None of these hard facts explains the controversy surrounding a proposed new Canadian law school, however. Trinity Western University (TWU) in British Columbia wishes to start the first religious law school in Canada. The Council of Canadian Law Deans opposes the new school because TWU requires students, faculty and staff to honor traditional Christian sexual ethics: no sex outside heterosexual marriage. This requirement, the deans argue, discriminates on the basis of sexual orientation in violation of Canadian law. TWU maintains that a Canadian Supreme Court case from 2001 allows it to impose the requirement as a matter of religious freedom.
The Federation of Canadian Law Schools, the body that accredits law schools in Canada, has not yet decided whether to grant TWU permission to start its new school. Whatever decision the Federation takes, a lawsuit will no doubt follow. Canadian law on religious exercise uses a balancing test similar to the one in the European Conventi0n on Human Rights. Under that balancing test, government may limit citizens’ freedom of religion if necessary to protect important countervailing interests, including “the fundamental rights and freedoms of others.” Just last week, in fact, the European Court of Human Rights applied this test and ruled that the European Convention allows member states to limit employees’ religious freedom in order to protect the right of same-sex couples to be free from discrimination.
It’s a different jurisdiction, of course, and the Canadian and European cases don’t line up exactly. As a religious university, TWU could raise arguments the European case didn’t address. But, like the European case, TWU’s claim will require judges to balance the right of religious exercise against the rights of sexual minorities. If Canadian judges adopt the ECtHR’s general view of things, TWU’s chances of prevailing in the long run don’t look great.
This May, the Toronto University Press will publish Free to Believe: Rethinking Freedom of Conscience and Religion in Canada by Mary Anne Waldron (University of Victoria). The publisher’s description follows.
Free to Believe investigates the protection for freedom of conscience and religion – the first of the “fundamental freedoms” listed in the Canadian Charter of Rights and Freedoms – and its interpretation in the courts. Through an examination of decided cases that touches on the most controversial issues of our day, such as abortion, same-sex marriage, and minority religious practices, Mary Anne Waldron examines how the law has developed in the way that it has, the role that freedom of conscience and religion play in our society, and the role it could play in making it a more open, peaceful, and democratic place.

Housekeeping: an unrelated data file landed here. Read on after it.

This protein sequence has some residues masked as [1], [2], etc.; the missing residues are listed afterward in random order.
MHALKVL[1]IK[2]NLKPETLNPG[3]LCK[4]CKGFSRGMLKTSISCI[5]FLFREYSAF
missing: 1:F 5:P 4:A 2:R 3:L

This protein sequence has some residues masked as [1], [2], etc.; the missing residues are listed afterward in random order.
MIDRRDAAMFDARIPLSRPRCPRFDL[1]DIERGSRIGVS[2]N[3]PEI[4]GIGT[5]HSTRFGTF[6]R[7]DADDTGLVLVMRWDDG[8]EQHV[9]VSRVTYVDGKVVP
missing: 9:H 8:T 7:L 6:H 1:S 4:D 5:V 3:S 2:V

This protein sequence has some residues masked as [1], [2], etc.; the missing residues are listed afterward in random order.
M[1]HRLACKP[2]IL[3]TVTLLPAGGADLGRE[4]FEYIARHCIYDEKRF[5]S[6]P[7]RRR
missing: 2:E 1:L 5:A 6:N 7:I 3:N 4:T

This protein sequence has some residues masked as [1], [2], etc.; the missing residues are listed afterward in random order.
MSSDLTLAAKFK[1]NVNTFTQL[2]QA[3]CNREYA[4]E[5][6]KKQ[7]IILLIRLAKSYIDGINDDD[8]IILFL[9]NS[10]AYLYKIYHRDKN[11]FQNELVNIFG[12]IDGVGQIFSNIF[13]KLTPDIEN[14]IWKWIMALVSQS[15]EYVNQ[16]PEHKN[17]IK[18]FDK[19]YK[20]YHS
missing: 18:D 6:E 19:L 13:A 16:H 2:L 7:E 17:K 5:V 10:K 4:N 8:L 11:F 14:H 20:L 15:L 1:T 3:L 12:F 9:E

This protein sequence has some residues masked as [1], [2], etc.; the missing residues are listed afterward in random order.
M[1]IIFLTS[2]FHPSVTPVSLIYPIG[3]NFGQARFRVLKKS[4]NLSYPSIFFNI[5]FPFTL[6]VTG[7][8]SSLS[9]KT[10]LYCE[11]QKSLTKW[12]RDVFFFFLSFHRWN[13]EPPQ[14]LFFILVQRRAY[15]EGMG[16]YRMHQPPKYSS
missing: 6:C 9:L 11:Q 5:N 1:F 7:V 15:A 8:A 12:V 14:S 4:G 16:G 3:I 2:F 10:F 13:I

While the range of cases explored will be of interest to scholars, Free to Believe is also written in an accessible style, with legal terms and concepts explained for those who wish to learn accurate, detailed information about the impact of the law on contemporary social policy issues. As such, this book widens the debate about this fundamental freedom and the influence of public opinion on what is often a misrepresented and misunderstood issue.
This December, Wilfrid Laurier University Press will publish Discipline, Devotion, and Dissent: Jewish, Catholic, and Islamic Schooling in Canada edited by Graham P. McDonough (University of Victoria), Nadeem A. Memon (Islamic Teacher Education Program and Wilfrid Laurier University), and Avi I. Mintz (University of Tulsa). The publisher’s description follows.
The education provided by Canada’s faith-based schools is a subject of public, political, and scholarly controversy. As the population becomes more religiously diverse, the continued establishment and support of faith-based schools has reignited debates about whether they should be funded publicly and to what extent they threaten social cohesion.
These discussions tend to occur without considering a fundamental question: How do faith-based schools envision and enact their educational missions?Discipline, Devotion, and Dissent offers responses to that question by examining a selection of Canada’s Jewish, Catholic, and Islamic schools. The daily reality of these schools is illuminated through essays that address the aims and practices that characterize these schools, how they prepare their students to become citizens of a multicultural Canada, and how they respond to dissent in the classroom.
The essays in this book reveal that Canada’s faith-based schools sometimes succeed and sometimes struggle in bridging the demands of the faith and the need to create participating citizens of a multicultural society. Discussion surrounding faith-based schools in Canada would be enriched by a better understanding of the aims and practices of these schools, and this book provides a gateway to the subject.
Lori G. Beaman (U. of Ottawa) has posted Is Religious Freedom Impossible in Canada? The abstract follows.